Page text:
Cost accounting, thus, provides various information to management for all sorts of decisions. It serves multiple purposes on account of which it is generally indistinguishable from management accounting or so-called internal accounting. Wilma has summarized the nature of cost accounting as “the analyzing, recording, standardizing, forecasting, comparing, reporting and recommending” and the role of a cost accountant as “a historian, news agent and prophet.” As a historian, he should be meticulously accurate and sedulously impartial. As a news agent, he should be up to date, selective and pithy. As a prophet, he should combine knowledge and experience with foresight and courage.

Development of Cost Accounting :

The common impression that cost accounting development from financial accounting during last fifty years seems to be incorrect.
The belief that cost accounting development after the rise of factory system as result of industrial revolution in England in the 18th century, is also not true. Some cost accounting principles were found in application as early as the 14th century. Some authorities suggest that, the present-day cost accounting procedure was established before the end of the 19th century. However, major developments in the subject were noticed during a quarter century before the end of the Second World War. The scientific management movement led to the development of standard efficiency. After 1945, the need for data in planning for the future was felt and cost accounting developed further.
The main causes behind the development of cost accounting system may be enumerated as below:
  1. Financial Accounting can give the net result of trading during a particular period. It cannot give (normally) the product- wise picture nor can it say that the result obtained is, what it should be.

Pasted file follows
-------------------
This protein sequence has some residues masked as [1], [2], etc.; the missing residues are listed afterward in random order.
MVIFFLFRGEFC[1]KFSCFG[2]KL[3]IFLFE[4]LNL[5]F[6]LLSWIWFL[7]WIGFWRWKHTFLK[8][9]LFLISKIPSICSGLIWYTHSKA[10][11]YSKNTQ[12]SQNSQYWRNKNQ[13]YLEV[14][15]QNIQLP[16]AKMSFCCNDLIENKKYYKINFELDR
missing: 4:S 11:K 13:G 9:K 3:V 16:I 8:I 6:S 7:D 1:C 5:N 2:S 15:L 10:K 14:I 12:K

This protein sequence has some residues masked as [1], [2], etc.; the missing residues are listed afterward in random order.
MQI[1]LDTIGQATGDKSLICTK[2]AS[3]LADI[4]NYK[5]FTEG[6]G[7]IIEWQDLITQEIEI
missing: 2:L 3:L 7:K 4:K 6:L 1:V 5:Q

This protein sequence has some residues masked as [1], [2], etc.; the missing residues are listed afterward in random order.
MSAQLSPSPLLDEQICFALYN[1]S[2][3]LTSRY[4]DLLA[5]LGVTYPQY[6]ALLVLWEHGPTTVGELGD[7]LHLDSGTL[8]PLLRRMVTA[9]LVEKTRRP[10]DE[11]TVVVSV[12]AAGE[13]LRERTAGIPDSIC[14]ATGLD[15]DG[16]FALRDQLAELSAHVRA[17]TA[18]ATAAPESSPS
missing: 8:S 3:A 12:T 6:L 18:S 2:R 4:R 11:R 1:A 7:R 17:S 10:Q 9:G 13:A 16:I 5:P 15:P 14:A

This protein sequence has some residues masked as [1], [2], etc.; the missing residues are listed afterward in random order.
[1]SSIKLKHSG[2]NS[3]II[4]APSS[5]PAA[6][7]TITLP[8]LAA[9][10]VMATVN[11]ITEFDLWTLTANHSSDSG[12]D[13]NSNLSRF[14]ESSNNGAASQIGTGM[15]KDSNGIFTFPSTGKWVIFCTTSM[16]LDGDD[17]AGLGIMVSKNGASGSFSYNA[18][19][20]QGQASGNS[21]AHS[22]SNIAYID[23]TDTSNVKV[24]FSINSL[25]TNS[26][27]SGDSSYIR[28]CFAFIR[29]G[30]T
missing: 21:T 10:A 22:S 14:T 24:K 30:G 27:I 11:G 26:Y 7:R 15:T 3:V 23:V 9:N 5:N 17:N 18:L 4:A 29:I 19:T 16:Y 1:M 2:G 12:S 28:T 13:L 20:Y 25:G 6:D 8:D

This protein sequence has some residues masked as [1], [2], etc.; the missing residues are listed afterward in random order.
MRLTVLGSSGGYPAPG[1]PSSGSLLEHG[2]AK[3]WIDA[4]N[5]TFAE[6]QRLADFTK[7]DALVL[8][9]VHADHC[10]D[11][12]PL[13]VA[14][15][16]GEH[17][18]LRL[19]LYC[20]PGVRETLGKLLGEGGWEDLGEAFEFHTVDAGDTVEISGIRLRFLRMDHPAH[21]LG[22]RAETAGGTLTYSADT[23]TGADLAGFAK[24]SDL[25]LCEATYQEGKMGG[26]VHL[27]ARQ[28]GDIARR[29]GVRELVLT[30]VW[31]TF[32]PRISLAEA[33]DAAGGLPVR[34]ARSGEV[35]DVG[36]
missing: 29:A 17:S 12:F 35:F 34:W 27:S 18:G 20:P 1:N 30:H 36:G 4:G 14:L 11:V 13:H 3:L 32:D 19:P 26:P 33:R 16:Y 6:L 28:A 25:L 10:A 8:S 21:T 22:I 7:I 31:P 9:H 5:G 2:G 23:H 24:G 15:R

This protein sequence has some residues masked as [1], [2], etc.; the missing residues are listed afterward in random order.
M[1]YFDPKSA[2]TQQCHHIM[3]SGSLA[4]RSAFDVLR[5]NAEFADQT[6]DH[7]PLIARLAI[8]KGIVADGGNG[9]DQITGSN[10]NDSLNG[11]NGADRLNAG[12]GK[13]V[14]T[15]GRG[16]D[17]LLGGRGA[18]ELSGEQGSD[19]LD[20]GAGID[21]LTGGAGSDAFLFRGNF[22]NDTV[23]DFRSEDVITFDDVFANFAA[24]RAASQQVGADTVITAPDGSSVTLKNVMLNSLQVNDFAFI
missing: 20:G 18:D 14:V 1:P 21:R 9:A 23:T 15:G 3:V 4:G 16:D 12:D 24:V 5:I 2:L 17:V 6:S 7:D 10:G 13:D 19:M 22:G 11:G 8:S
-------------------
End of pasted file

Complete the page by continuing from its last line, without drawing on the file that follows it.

1. Financial Accounting does not find out the cost of the goods manufactured and hence it fails to help the most important business activities like price-fixing, price-cutting during depression, formulating market policies etc.

  1. Financial Accounting never aims at making an effort for converting a losing unit into a profitable one through cost control.

  1. Financial Accounting does not provide means for controlling different elements of cost, reduction of expenses, elimination of wastage, measurement of levels of efficiency etc.

  1. Financial Accounting presents the total cost as incurred during a period and that also, at the end of the period. It cannot present the cost incurred daily and in the absence of this day-to –day information, control becomes impossible.

  1. Financial Accounting also fails to explain properly the result with appropriate break-up.


Tuesday, June 25, 2013

International Business

Overview of International Business (IB) :
  • Definition of International Business
  • Objectives of IB
  • Usual pattern of IB
  • Modes of IB
  • Definition of Globalization
  • Drivers of globalization
  • The changing demographics of the global economy
  • Managing in the global marketplace.